U-M releases high-level preview of Campus Plan 2050

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Following a year of campus engagement to discuss ideas for the future of the Ann Arbor campus, and the conclusion of work on the Vision 2034 strategic vision, a high-level, preliminary draft preview of Campus Plan 2050 is now available.

Organizers will continue to develop the plan before its formal release in the fall.

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The preview, which can be found on the Campus Plan 2050 website, consists of a series of framework and systems plans outlining greenspace, mobility enhancements and potential locations for future facilities, among other features.

“Campus Plan 2050 will help enable us to make Vision 2034 possible. It is exciting to be able to share some of the initial draft planning recommendations now, in advance of a more comprehensive report in early fall,” said Sue Gott, associate director for planning and communication and a key coordinator for the campus planning.

“We are fortunate to have had such tremendous input from the campus community to help formulate these ideas.”

While the campus plan addresses near-term development opportunities, it also outlines a long-term vision of possibilities for the Ann Arbor campus through a 25-year framework. Development zones and areas indicate various locations where a range of projects are possible. The university plans to determine specific projects for these zones as needs evolve.

Campus Plan 2050 highlights include:

Academic mission

To enhance U-M’s academic mission, an Innovation District would provide a mixed-use region on North Campus, with a focus on research for a diverse array of academic units, and space for interdisciplinary research, startups, industry and governmental partners, retail and other amenities.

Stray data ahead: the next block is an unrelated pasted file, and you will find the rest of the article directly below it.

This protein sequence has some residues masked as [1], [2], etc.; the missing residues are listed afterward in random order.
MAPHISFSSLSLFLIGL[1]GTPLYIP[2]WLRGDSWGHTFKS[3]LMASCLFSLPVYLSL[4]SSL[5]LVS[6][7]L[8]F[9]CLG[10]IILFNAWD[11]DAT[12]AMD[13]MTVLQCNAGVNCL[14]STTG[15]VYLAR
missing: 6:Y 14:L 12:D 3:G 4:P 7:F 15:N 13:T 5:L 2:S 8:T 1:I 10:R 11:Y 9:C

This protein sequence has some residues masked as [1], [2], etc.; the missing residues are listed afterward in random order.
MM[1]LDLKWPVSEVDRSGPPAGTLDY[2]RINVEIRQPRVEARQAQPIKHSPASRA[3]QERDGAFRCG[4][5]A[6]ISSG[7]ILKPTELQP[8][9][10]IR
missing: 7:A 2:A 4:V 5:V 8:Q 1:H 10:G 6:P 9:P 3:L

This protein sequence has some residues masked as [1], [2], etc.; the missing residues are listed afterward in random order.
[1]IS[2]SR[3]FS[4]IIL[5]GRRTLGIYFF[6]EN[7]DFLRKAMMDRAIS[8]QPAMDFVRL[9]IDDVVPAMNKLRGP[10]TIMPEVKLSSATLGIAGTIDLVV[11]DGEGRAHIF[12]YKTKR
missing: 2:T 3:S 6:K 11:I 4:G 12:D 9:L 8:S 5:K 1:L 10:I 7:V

New projects for updating and creating facilities also will be identified and explored as the needs of U-M schools and colleges change in the continued pursuit of life-changing education for U-M students.

Geo-exchange and solar

Expanding the use of geo-exchange and solar power will help U-M meet its carbon neutrality goals. Geo-exchange uses the steady temperature of Earth’s subsurface to heat and cool buildings with ground-source heat pumps.

Three campus geo-exchange projects are underway and many more could be developed, along with a greater number of solar-power installations.

Hotel and conference center

An on-campus hotel and conference center would provide a dedicated venue — potentially located on North Campus — where U-M could provide a space for academic convening and hosting major national conferences and other large events.

Optimized transit network

In anticipation of continued university growth, and building on continued efforts to improve campus connectivity, U-M is exploring a transportation concept that will feature a high-efficiency, high-capacity rapid transit bus system and an automated transit system on an elevated guideway.

The network would aim to ensure a more cohesive Ann Arbor campus, improve campus mobility, reduce congestion, and advance carbon neutrality and sustainability efforts. The university expects to share updates on process, technologies and timelines in the coming weeks.

Student housing

The university will continue its effort to increase on-campus housing, including the Central Campus Housing Development currently under construction, with a potential second phase planned.

Campus Plan 2050 is a presidential initiative that is carefully designed to align with Vision 2034, U-M’s recently launched 10-year strategic vision that focuses on four impact areas: Life-Changing Education; Human Health and Well-Being; Democracy, Civic and Global Engagement; and Climate Action, Sustainability, and Environmental Justice.

The yearlong planning process for Campus Plan 2050 included active participation of U-M students, faculty, staff, alumni and other partners.

“The draft plan provides a framework for aligning our objectives for campus planning with the aspirations outlined in Vision 2034 and gives us a long-term roadmap for the future of the Ann Arbor campus,” said Christopher Culley, the other key coordinator for the campus planning effort and associate vice president for planning and strategic initiatives in the Office of the Executive Vice President and Chief Financial Officer.

“The draft presented today reflects a work in progress. Further development of the plan will be completed this summer, and a final plan will be presented to the campus community at the beginning of the fall semester. It will lay the foundation for many exciting changes in the years to come.”

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Comments

  1. Robert LaRoe
    on May 15, 2024 at 4:18 pm

    Honest question – is anyone excited about Vision 2034 or the Campus Plan 2050? For me, these are initiatives too far off and too vaguely described to have meaning or garner excitement. I may be in the minority.

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